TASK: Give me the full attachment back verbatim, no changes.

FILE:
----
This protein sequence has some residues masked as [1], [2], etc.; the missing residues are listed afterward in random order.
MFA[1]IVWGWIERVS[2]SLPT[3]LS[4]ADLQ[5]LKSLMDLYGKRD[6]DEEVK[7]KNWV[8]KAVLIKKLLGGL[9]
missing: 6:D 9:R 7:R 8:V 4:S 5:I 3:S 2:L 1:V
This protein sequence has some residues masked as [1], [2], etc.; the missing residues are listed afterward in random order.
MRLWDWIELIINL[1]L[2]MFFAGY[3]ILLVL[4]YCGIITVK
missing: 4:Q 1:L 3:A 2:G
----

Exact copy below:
This protein sequence has some residues masked as [1], [2], etc.; the missing residues are listed afterward in random order.
MFA[1]IVWGWIERVS[2]SLPT[3]LS[4]ADLQ[5]LKSLMDLYGKRD[6]DEEVK[7]KNWV[8]KAVLIKKLLGGL[9]
missing: 6:D 9:R 7:R 8:V 4:S 5:I 3:S 2:L 1:V
This protein sequence has some residues masked as [1], [2], etc.; the missing residues are listed afterward in random order.
MRLWDWIELIINL[1]L[2]MFFAGY[3]ILLVL[4]YCGIITVK
missing: 4:Q 1:L 3:A 2:G